The event has been dominated by New Zealand since debuting at the Games in 1998
History of the Commonwealth Games sevens tournaments
Rugby sevens was first played at the Commonwealth Games at the 16th edition in 1998, when it was added as a male-only sport for the event in Kuala Lumpur. The first women’s competition was held at the Gold Coast Games in 2018.
New Zealand have utterly dominated the men’s tournament since its inception. They have won five of the six men’s events, with only South Africa’s gold medal in 2014 interrupting the All Blacks’ stranglehold. The inaugural women’s competition in 2018 had a familiar conclusion, as New Zealand saw off Australia to secure top spot on the podium.
Who takes part?
The competition, like the Games as a whole, is open to all members of the British Commonwealth and their dependent territories. The vast majority are former colonies of the British empire and remain connected to the United Kingdom through this union, which serves as a symbolic institution. Events such as the Commonwealth Games intend to promote the members’ shared values.
In a reflection of Britain’s role in introducing rugby around the globe, many of the sport’s heavyweights compete. England, Scotland and Wales (who do not play together as part of Great Britain like they do at the Olympics) are regular participants, as are South Africa, Australia, New Zealand, Fiji and Samoa.
However, the Games offers less-heralded rugby nations a chance to mix it with the traditional elite. India, Zambia and Barbados are just a few of the countries that have competed despite the prevalence of other sports in their respective societies, while Kenya’s reputation as a growing sevens force has been mirrored by their improvements at the Commonwealths Games sevens over the years.
In total, 27 countries from six different continents have competed in the Games’ rugby sevens tournaments. The tiny Pacific island of Niue participated in 2002 and 2006, while Trinidad and Tobago, the Bahamas and the Cayman Islands have also overcome their relatively small size and population to participate. Elsewhere, cricket-obsessed Sri Lanka have qualified for every men’s tournament to date and will make their debut on the women’s side in Birmingham in 2022.
Perhaps the biggest name never to play is Northern Ireland. Unlike in most international rugby competitions, it is not merged with the Republic of Ireland, which is not part of the Commonwealth and thus has not featured either.
Who won each tournament?
The first tournament in the Malaysian capital set the tone for what was to follow. With Jonah Lomu, Christian Cullen and Rico Gear in their ranks, New Zealand overawed their helpless group stage opponents. Though they were pushed by Samoa in the semi-finals and by Waisale Serevi’s Fiji in the gold medal game, rugby’s most iconic nation emerged victorious.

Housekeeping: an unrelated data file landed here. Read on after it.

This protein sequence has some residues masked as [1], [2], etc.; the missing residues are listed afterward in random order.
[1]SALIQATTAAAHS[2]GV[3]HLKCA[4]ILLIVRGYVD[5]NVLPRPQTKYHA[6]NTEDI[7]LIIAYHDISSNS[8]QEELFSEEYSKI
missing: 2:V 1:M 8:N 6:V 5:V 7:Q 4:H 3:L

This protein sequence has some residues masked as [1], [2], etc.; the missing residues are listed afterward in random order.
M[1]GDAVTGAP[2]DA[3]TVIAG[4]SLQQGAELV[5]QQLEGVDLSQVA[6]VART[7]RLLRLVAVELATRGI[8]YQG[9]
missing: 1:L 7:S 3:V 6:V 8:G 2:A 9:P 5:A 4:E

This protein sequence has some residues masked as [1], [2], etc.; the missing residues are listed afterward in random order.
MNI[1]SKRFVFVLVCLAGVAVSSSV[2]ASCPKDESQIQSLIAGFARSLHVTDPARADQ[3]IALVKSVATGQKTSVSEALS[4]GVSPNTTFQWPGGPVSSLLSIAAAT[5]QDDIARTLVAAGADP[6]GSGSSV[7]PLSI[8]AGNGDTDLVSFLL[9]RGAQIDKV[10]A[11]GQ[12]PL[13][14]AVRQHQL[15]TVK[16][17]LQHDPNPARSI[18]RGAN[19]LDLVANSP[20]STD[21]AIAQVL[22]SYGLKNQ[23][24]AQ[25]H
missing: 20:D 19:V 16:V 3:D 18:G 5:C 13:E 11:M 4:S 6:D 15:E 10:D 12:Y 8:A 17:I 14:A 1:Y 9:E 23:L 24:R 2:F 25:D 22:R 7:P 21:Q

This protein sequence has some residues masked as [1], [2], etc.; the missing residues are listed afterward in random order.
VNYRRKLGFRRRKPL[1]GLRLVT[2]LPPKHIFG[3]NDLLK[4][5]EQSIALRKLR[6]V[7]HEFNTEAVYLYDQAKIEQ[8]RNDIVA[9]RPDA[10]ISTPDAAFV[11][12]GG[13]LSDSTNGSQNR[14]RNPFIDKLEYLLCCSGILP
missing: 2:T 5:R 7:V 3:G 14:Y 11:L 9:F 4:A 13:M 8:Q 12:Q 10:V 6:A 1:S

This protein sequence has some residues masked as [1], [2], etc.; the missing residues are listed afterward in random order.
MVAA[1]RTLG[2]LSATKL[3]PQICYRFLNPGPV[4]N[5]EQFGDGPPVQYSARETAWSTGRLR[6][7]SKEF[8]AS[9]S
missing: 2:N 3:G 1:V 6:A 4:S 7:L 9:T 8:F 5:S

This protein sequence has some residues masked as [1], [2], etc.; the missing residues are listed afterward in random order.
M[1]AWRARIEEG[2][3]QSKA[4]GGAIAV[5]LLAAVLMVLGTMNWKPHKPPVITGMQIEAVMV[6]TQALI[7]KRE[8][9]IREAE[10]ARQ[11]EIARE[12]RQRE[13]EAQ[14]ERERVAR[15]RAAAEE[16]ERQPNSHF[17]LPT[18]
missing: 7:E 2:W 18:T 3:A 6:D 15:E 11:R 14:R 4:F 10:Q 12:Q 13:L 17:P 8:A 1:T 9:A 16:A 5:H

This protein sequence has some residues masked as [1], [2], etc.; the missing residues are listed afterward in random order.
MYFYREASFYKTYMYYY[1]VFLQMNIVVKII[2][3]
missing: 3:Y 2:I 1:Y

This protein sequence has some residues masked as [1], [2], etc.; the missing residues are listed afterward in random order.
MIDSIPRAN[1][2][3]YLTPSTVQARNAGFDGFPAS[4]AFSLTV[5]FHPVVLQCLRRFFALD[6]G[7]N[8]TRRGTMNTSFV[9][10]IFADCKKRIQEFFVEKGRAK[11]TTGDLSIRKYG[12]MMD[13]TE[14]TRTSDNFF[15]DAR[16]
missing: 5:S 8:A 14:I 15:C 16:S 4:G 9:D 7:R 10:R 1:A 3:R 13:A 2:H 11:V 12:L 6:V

Four years later in Manchester, the result was almost identical. New Zealand, now with Mils Muliaina in their ranks, were untroubled on their way to the final, where they met Fiji again. Despite the islanders boasting a talented squad featuring Serevi, Vilimoni Delasau and Rupeni Caucaunibuca, the champions defended their title comfortably.
The 2006 Games in Melbourne at least saw a new finalist, as an England team including Danny Care, Matthew Tait and Tom Varndell beat Fiji in the semis to earn a shot at toppling New Zealand. The title, however, stayed with the defending champions, as it did once more in 2010 in Delhi.
New Zealand were at last defeated at the 2014 Glasgow Games. Their typically routine run through the early stages did not indicate a new gold medalist was imminent, but South Africa had other ideas. Two tries from Seabelo Senatla and one from Cecil Afrika earned the Blitzboks a 17-12 victory in the gold medal game, handing the All Blacks their first loss at the Commonwealth Games Sevens – in their 31st match.
New Zealand did regain their men’s title in 2018 in Gold Coast, Australia, beating Fiji in the final for the third time. However, the tournament was made notable by the introduction of the women’s sevens competition. Eight nations took part, with Australia, Canada, New Zealand and England making the semi-finals. After comfortable wins in the last four, Australia and New Zealand met in an epic final. A late Ellia Green try for the host nation sent the game into extra-time, before the Black Ferns’ Kelly Brazier touched down after running from her own 22 to secure gold in spectacular fashion.
As for the all-time medal table, New Zealand are streets ahead of the field with six golds and a bronze, while South Africa’s solitary title means they sit second. Fiji’s three runners-up finishes earn them third, while Australia and England, the only two other nations to win medals, are fourth and fifth respectively.
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